KANSAS CITY, Mo. (KMTV) - While streetcar is a hot button issue in the Omaha mayoral race, major cities like Seattle and Atlanta have one.
But mid-size cities like Kansas City are also getting in on the action.
Look around and you’ll see a city on the move.
Literally. At least, that’s what city officials will say.
“The streetcar has been a pretty wild success in Kansas City,” says Chris Hernandez, a spokesperson for the city.
A 2.2 mile line runs along Main Street in the middle of a happening downtown area.
The fare - free.
About a year old, KC’s streetcar is getting attention for two reasons: transit and economic development, according to supporters, and that's what the rail line is all about.
With May 6 marking the one-year milestone, Kansas City Streetcar Authority says it's close to hitting the two million passenger benchmark, while also bringing in about $1.8 billion in development money along the route.
So, why all the development money?
"If you have a bus stop, people think, 'That could move someday in the future,’” Hernandez says. “Whereas, when you have a fixed rail, developers understand [and say] 'I'm going to invest in there."
At first, the project ran into red lights.
Commonly asked questions:
How would this small stretch benefit the entire city? Who pays for the $102-plus million dollar construction bill?
In 2012, those living near the line voted to create a transportation development district.
“They imposed a property assessment for those properties in that district and a one percent sales tax on there,” Donna Mandelbaum, a spokesperson for Kansas City Streetcar.
KC Streetcar Authority says the assessment and tax fund the $2 million dollar budget for daily operations and maintenance.
But more uphill battles came to the forefront.
"I didn't get it from the beginning,” says Keith Novorr, owner of Michael’s Clothing located along the line.
The current owner of the 100-year-old family business believes the vote worked in favor for the residents in the TDD.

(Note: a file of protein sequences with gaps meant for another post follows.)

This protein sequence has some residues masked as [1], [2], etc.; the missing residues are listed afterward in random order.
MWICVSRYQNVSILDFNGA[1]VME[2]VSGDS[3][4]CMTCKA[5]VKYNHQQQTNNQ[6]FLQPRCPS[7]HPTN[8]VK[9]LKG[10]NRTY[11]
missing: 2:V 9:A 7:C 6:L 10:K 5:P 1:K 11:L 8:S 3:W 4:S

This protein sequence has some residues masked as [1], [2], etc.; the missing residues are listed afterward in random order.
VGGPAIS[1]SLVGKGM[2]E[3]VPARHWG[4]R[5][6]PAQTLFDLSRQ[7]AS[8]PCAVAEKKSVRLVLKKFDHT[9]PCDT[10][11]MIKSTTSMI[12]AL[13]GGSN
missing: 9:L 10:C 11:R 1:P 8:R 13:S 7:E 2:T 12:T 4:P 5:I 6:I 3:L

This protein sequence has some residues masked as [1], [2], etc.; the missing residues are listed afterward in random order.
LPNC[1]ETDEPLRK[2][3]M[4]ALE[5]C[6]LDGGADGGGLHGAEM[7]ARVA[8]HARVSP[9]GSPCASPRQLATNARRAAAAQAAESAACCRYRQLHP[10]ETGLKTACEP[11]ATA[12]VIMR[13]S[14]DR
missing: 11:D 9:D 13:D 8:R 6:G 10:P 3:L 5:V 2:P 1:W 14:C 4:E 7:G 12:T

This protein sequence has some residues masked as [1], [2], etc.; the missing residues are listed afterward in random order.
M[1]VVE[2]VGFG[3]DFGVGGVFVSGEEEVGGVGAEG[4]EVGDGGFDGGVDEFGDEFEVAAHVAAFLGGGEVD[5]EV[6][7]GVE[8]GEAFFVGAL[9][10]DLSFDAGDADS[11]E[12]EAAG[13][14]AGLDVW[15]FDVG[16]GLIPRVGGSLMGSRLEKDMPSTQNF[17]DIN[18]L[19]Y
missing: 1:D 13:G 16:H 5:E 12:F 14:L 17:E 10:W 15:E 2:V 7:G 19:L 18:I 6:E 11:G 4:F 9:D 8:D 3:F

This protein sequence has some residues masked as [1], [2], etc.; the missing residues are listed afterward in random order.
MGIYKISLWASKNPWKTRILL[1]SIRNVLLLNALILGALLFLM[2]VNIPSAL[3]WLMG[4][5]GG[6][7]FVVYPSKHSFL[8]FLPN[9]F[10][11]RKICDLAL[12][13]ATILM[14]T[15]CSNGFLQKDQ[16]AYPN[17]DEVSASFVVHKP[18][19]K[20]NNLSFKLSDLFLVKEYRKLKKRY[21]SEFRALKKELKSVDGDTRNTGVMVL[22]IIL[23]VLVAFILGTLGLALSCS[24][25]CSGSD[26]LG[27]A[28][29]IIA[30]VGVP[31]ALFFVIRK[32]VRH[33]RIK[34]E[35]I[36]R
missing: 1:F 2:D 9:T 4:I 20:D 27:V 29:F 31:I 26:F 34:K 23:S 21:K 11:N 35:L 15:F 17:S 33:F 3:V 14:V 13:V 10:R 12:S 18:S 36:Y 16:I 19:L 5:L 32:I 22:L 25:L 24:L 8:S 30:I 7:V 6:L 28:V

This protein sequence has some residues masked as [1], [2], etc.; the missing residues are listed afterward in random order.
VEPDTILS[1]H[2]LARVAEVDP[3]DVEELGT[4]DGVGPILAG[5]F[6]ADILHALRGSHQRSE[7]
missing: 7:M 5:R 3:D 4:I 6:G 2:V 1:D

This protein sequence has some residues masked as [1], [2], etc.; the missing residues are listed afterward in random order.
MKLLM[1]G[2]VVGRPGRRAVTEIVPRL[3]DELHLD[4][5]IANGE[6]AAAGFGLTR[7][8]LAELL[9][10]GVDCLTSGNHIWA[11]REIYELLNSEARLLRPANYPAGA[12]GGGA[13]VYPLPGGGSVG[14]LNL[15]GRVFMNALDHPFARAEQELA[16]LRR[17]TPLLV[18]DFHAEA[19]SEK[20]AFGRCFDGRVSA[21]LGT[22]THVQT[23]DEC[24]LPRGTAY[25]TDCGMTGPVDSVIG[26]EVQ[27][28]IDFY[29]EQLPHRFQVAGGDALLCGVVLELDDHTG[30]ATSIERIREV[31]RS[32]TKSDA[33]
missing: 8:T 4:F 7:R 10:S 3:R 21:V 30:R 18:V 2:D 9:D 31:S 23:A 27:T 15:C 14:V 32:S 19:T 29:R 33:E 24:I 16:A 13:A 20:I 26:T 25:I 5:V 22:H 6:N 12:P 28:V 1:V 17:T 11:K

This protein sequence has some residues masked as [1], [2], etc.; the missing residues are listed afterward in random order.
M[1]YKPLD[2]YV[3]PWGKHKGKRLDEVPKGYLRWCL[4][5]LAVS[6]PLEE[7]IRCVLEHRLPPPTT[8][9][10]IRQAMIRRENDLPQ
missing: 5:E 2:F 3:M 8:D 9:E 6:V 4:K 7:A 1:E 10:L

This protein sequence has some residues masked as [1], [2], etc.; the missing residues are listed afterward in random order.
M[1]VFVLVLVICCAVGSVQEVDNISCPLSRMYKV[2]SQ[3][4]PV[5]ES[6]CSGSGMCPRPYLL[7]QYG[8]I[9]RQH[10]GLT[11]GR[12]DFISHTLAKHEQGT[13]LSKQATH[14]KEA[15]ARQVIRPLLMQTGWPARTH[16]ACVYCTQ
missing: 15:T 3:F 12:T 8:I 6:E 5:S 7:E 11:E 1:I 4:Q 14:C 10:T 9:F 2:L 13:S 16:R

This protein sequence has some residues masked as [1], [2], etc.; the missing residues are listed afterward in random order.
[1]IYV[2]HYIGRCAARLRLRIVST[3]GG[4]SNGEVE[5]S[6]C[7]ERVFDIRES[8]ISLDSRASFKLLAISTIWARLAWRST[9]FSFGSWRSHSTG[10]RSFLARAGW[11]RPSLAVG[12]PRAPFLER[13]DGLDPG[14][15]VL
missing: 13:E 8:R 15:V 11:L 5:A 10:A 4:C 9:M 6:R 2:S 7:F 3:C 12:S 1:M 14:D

Results from the Kansas City Election Board show 460 people voted with 69 percent of residents approving the geographical location.
“I had no say,” Novorr says. “Yet, I'm being taxed twice.”
I almost was going to buy a bunch of tea and then throw it in the office of the mayor, he says.
Admittedly, he says - yes, he's benefiting from the rail. No, he's still not happy with the vote.
Outside the "Show Me State,” the discussion on mass transit is starting to happen in mid-size cities, says Joe Reardon, president and CEO Greater Kansas City Chamber Of Commerce.
Streetcars are running in Salt Lake City and Cincinnati and similar projects are underway in Oklahoma City and Los Angeles.
"That just building more highways will not be the total solution to effectively moving people within a region,” Reardon says.
Sooner or later, he says, cities will have to address transit whether it involves streetcars, light rail, busses, bikeways and ridesharing.
According to the American Public Transportation Association, nearly 70 percent of millennial are multimodal.
After crunching the statistics and dollar figures, movers and shakers in Kansas City say investing in transit just makes sense.
* EDITOR'S NOTE: Since this story aired, a spokesperson for Kansas City says the streetcar has already hit two million rides as well as two billion dollars in economic development.